Federal Trade Commission Labeling Requirements for Clothing and Accessories

The U.S. Customs and Border Protection and the Federal Trade Commission ("FTC") require and enforce labeling laws and acts in the United States. “In general, textile and apparel products sold in the United States must be labeled with the following information: the fiber content, the country of origin, the manufacturer or dealer identity, and the care instructions.” (ITA).

What needs a label?

Put simply: all apparel and accessories need labels per federal law. Apparel products that contain wool, leather, or fur have additional requirements, as do footwear products. These requirements are governed by the FTC, which is responsible for furthering consumer protection by ensuring that businesses provide information regarding the contents and origins of consumer goods. (FTC).

It should be noted that certain states have specific labeling requirements, including those that concern flammability and children’s products. California state law is notoriously very strict in terms of labeling requirements.

What do labeling requirements entail?

Federal labeling requirements for fur, textile and wool products require that garments and accessories have a label listing the fiber content, country of origin and identity of the manufacturer.

Additionally, the FTC's Care Labeling Rule requires manufacturers and importers to attach care instructions to garments.  “Labels for clothing must have a washing instruction or a dry-cleaning instruction. If the item can be washed and dry-cleaned, the label needs only one of these instructions. However, you may want to consider that consumers like having washing instructions for items that can be washed. If you prefer, you can give instructions for both washing and dry-cleaning.” (WeWear). Labels containing care instructions must be attached permanently to the item.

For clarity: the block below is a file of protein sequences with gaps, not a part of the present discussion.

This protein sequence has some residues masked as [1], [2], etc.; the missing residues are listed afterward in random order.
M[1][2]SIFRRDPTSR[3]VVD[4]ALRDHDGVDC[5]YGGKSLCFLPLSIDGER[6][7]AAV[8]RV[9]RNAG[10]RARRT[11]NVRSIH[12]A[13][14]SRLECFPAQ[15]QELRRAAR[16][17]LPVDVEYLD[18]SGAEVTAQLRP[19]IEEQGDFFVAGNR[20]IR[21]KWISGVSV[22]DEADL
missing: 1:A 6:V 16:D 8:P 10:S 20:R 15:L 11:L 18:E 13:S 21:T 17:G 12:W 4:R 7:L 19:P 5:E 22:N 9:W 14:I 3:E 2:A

Is there a standard for sizing in the United States?

No. There is no standard for sizing.

What are the requirements for a product to be labeled as "Made in the USA"?

In order for a garment or accessory to be permitted to bear a "Made in the USA" label, apparel and textile products must originate in the United States or be only “one step removed” in the supply chain. For apparel, this means the fabric must be manufactured in the United States. For fabric, the underlying textiles, such as yarn, must be manufactured in the United States in order to list it as the country of origin. According to FTC standards, footwear has to be “all or virtually all” made in the United States to claim it as the country of origin. (WeWear).

Note: The "Made in the U.S.A." labeling standard as mandated by California state law (which holds that companies can only use the "Made in the U.S.A" label in California if “the product is 100 percent made in the U.S.") takes precedence over a national standard overseen by the FTC, which allows manufacturers to use the “Made in U.S.A.” label on clothing that is “all or virtually all” made domestically -- the latter is a much easier standard to meet. (TFL).

When do you need to label?

Labels containing fiber content, country of origin, identification of the manufacturer, importer, or other dealer, and care instructions must be present at the time the end user takes possession of the good. The labeling requirements do not apply until the products are ready for sale to consumers. As such, “items shipped or delivered in an intermediate stage of production and not labeled with the required information must include an invoice disclosing the fiber, country of origin, manufacturer or dealer identity, and the name and address of the person or company issuing the invoice.” (ITA).


“Failing to provide reliable care instructions and warnings for the useful life of an item is a violation of the FTC Act. Violators are subject to enforcement actions and penalties of up to $16,000 for each offense. In enforcement actions, the FTC contends that each mislabeled garment is a violation. Since 1990, the FTC has brought 16 enforcement actions; 15 were resolved by settlements and one was litigated. Penalties have ranged as high as $300,000.” (FTC).